It has been an extraordinary 24 hours.
Nobody could quite believe that exit poll when it emerged, not least Paddy Ashdown, who promised to eat his hat if the poll was right. Against all expectations the Conservatives were thought to be the largest party yet shy of a majority. Would they renew their vows with the Liberal Democrats to get over that magic mark of 226? Or would Tory backbenchers prefer to partner with the DUP and UKIP?
Over the course of the night one big name after another dropped like crestfallen flies. Simon Hughes. Jim Murphy. Vince Cable. Ed Balls. George Galloway. Nigel Farage.
Perhaps most shocking of all was Douglas Alexander, who this time yesterday must have been looking forward to a phone call from his party leader. “Dougie,” Prime Minister Miliband would say, “We’ve done it. And you’re my Foreign Secretary.” Instead, the Labour hopeful found himself ousted by 20-year-old student Mhairi Black. It was both inspiring to witness this spirit of “Anything can happen!” and frightening that Alexander’s good reputation and eighteen years of service counted for nothing.
By lunchtime the unimaginable had happened: the Conservatives had won an overall majority. No need to make deals after all. David Cameron would remain Prime Minister and that was that. It was – it is – quite simply astounding.
Looking at the new political map, one thing is all too apparent: the UK is divided.
Politically, the centre ground is now vacant, with the Lib Dems all but wiped out, the Alliance Party of Northern Ireland no more, and every other party having stepped back quite a bit into their respective corners of the ring.
Geographically, patches of red are confined more than ever to urban centres, making England indistinguishable from a nighttime snap from a NASA satellite, while its northern neighbour of Scotland has never been more defined. Only Wales with its blues, reds, yellow and greens seems prepared for pluralism.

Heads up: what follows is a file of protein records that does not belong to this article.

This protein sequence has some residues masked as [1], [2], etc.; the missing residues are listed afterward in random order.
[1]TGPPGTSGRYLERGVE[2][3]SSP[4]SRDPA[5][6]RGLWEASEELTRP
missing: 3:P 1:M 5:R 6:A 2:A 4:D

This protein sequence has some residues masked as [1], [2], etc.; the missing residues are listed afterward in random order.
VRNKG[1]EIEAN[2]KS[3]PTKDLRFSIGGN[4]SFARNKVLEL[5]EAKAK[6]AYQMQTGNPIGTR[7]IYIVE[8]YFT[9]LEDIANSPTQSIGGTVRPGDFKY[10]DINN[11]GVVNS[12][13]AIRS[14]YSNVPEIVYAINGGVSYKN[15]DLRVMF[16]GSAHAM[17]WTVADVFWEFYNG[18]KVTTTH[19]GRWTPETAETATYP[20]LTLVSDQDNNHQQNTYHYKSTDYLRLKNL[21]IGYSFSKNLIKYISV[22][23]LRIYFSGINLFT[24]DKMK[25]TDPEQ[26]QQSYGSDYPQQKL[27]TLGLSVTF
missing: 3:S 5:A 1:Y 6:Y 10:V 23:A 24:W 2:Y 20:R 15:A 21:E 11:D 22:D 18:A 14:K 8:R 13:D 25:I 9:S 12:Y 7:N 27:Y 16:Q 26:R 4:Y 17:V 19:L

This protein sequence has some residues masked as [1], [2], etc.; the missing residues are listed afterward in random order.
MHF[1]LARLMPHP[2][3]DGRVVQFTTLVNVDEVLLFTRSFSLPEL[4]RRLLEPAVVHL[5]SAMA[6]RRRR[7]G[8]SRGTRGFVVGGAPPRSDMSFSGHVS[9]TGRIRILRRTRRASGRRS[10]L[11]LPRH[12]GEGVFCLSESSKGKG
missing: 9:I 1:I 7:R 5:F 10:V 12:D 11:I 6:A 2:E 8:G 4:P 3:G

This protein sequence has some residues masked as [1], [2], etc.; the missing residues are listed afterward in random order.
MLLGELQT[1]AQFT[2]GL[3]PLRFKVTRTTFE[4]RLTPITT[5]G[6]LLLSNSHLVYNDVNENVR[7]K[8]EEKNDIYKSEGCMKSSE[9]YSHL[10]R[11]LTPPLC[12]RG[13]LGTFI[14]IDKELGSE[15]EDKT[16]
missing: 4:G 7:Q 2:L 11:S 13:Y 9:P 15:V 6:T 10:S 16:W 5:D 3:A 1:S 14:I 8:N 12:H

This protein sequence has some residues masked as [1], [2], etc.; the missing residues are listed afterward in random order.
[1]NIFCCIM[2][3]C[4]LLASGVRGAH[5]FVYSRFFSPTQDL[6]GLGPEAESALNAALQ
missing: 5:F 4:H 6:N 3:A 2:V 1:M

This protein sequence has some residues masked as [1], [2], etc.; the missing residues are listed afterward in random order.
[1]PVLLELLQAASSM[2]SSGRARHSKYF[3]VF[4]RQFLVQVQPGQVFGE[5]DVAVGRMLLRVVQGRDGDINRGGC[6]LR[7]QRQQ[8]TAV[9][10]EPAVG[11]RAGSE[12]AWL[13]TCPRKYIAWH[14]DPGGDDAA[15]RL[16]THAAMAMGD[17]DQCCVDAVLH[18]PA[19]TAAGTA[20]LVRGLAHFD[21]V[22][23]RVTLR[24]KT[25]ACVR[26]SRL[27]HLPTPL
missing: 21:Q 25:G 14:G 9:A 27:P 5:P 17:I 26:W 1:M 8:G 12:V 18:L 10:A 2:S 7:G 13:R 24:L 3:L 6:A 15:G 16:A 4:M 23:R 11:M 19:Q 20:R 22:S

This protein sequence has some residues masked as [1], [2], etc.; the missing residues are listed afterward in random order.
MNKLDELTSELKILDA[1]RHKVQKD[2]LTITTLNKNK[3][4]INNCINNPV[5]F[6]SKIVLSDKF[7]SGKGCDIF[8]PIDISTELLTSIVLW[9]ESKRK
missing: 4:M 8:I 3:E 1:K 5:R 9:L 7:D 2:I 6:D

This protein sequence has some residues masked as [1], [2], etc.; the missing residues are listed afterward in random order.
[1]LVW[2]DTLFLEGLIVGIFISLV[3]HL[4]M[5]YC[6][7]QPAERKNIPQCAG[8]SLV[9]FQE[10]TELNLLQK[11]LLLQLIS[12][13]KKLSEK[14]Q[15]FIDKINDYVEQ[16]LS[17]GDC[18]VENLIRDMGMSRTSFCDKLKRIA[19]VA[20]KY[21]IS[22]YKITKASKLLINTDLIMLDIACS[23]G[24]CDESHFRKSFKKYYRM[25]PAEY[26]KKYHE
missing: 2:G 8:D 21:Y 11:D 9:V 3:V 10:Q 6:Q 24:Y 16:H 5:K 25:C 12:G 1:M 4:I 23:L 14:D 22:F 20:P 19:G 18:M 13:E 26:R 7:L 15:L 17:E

In the media the name-calling has already begun, with headlines such as “The country is screwed, the electorate is evil…” by The Guardian and Russell Brand saying, “There’s going to be no shortage of meanness over the next five years.”
“May you live in interesting times,” they say, and interesting times the next fives years certainly shall be. Our two political unions will be tested, and will either bend and survive or else snap. Having brushed aside the Westminster parties, Unionist ones like Northern Ireland’s DUP and UUP will likely spring up in Scotland.
British socialism and liberalism will be rethought, revamped and revived. British conservatism will face the challenge of juggling tax freezes, debt repayments, spending cuts and indignant citizens in an ageing population hostile to high immigration. The electoral system, parliamentary sovereignty and the Human Rights Act will all be questioned. Pollsters will be punished, and perhaps leaders will be persuaded that communicating beats obfuscating, that leading beats following. Perhaps.
It has been an extraordinary 24 hours. Now bring on that hat!